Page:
(CBS/AP) LOS ANGELES - Got radiation? Turns out if you are drinking milk in America you just might be getting a very tiny dose of it from Japan.
But experts say the amount is so small that you shouldn't mind a bit.
"This amount of radiation is tiny, tiny, tiny compared to what you get from natural sources every day," said John Moulder, a professor of radiation oncology at the Medical College of Wisconsin in Milwaukee who studies the effects of radiation exposure.
Strange right? Turns out that radiation is all around us all the time. Usually it comes from naturally occurring radon in the air or cosmic rays from the sky. Foods we eat already contain low levels of naturally occurring radioactivity, including bananas, carrots and red meat. Even beer has it.
Beer? Is nothing sacred?
"Once you understand that we swim in this low-level sea of radiation, then it's just a numbers game," said Mike Payne of the Western Institute for Food Safety and Security at the University of California, Davis.
For the Japanese, that numbers game has changed since the March 11 quake and tsunami that damaged the Fukushima Dai-ichi nuclear power plant on the east coast of Japan.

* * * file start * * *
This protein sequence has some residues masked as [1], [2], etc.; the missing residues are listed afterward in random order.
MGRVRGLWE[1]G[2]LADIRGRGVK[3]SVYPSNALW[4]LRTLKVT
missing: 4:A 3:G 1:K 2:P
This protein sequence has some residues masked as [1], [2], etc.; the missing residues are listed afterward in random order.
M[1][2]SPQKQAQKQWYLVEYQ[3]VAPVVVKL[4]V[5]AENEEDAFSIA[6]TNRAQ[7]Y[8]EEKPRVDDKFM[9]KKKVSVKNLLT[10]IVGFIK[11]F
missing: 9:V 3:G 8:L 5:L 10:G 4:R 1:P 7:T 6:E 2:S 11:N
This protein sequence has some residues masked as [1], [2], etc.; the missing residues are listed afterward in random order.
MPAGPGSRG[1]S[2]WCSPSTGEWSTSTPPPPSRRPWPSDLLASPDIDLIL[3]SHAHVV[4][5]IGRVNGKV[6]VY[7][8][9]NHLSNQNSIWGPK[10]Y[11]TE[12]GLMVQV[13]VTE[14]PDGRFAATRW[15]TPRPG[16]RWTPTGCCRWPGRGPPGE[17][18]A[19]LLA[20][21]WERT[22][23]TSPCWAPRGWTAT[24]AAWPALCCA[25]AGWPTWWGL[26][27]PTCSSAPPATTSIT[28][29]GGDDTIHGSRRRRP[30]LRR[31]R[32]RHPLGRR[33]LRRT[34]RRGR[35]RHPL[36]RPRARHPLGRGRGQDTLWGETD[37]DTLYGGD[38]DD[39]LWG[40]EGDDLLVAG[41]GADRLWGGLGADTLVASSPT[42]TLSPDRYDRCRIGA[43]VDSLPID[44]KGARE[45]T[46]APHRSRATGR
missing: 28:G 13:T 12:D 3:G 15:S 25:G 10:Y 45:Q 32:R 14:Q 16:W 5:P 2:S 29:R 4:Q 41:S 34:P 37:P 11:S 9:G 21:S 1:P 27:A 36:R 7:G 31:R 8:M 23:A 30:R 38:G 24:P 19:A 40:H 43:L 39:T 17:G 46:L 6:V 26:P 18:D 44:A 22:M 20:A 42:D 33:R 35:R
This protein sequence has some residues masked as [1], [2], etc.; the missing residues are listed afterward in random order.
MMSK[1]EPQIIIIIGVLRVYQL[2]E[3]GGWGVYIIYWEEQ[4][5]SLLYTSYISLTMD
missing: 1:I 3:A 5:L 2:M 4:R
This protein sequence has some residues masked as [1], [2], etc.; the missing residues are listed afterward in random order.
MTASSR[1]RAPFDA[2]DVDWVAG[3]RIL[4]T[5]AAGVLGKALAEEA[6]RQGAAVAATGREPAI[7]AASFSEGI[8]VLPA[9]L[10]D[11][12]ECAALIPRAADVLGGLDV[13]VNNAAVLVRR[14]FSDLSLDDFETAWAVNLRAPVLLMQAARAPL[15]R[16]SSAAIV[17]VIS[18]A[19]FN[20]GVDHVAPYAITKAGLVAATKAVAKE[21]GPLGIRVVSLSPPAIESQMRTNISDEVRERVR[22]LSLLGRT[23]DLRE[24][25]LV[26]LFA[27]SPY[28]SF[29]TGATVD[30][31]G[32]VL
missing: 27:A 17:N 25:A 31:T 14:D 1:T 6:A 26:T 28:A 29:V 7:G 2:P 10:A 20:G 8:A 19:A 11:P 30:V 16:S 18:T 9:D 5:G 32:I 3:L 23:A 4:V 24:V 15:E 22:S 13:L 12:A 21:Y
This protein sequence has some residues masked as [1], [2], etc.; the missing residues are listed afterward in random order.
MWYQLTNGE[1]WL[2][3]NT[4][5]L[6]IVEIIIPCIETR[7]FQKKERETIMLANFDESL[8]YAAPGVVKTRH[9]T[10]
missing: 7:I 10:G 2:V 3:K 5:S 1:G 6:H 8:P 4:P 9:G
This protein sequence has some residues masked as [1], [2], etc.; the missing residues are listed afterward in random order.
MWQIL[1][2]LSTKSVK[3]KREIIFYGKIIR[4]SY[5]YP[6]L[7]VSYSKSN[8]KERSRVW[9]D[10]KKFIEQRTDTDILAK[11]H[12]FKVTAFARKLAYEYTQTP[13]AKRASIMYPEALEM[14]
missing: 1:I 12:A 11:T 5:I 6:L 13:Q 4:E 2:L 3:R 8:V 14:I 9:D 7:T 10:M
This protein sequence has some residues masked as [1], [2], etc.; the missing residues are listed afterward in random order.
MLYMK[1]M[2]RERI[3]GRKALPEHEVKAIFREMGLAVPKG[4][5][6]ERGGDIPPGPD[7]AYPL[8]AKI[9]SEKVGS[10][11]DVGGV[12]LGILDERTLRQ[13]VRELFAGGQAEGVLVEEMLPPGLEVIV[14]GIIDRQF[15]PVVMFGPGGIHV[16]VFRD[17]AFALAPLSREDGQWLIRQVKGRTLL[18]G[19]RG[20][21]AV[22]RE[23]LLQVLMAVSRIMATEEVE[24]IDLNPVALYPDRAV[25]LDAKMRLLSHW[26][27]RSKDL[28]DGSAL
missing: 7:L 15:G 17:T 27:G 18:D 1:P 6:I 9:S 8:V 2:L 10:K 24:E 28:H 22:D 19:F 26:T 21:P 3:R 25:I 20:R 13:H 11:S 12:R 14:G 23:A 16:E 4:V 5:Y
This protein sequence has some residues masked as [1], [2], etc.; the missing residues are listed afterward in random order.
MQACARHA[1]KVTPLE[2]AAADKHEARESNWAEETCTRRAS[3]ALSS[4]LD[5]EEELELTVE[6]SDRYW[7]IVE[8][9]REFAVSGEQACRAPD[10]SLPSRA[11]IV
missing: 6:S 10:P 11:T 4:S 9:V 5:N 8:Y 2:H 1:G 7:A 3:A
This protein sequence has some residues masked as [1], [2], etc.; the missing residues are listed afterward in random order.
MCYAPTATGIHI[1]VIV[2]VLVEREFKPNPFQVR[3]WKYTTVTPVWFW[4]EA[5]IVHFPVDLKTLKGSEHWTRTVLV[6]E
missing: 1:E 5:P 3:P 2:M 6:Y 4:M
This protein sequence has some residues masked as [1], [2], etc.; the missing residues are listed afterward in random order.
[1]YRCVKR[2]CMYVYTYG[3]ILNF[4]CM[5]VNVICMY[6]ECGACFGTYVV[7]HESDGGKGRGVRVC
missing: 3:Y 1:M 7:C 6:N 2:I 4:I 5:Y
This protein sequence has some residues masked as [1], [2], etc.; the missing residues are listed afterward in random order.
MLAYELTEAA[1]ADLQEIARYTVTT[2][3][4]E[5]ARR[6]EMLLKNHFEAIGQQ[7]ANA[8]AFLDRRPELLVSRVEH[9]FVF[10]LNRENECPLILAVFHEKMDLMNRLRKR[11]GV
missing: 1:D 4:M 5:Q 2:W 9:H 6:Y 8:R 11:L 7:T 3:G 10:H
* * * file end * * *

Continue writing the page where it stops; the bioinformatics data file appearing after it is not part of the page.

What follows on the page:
Radioactive contamination was found in groundwater underneath the plant that is 10,000 times the Japanese health standard. And small levels of radiation were detected in soil 25 miles from the plant and beef 40 miles from the crippled reactor.
The United States had already banned imports of dairy and produce from the region of Japan where the crippled plant is located. Other foods imported from Japan, including seafood, are still being sold but are screened first for radiation.
Still, a ban can't stop tiny amounts of radiation, often in the form of radioactive iodine, from floating over.
Radioactive iodine was found in milk in California and Washington state, most likely after a cow ate tainted grass or drank puddles of rainwater containing it. The amount detected was 5,000 times below the federal recommended limit for exposure.
Experts say leafy vegetables like spinach might show contamination next as radiation seeps in from rainwater.
But according to John Moulder at the Medical College of Wisconsin, the health risk "is about as close to zero as you can get."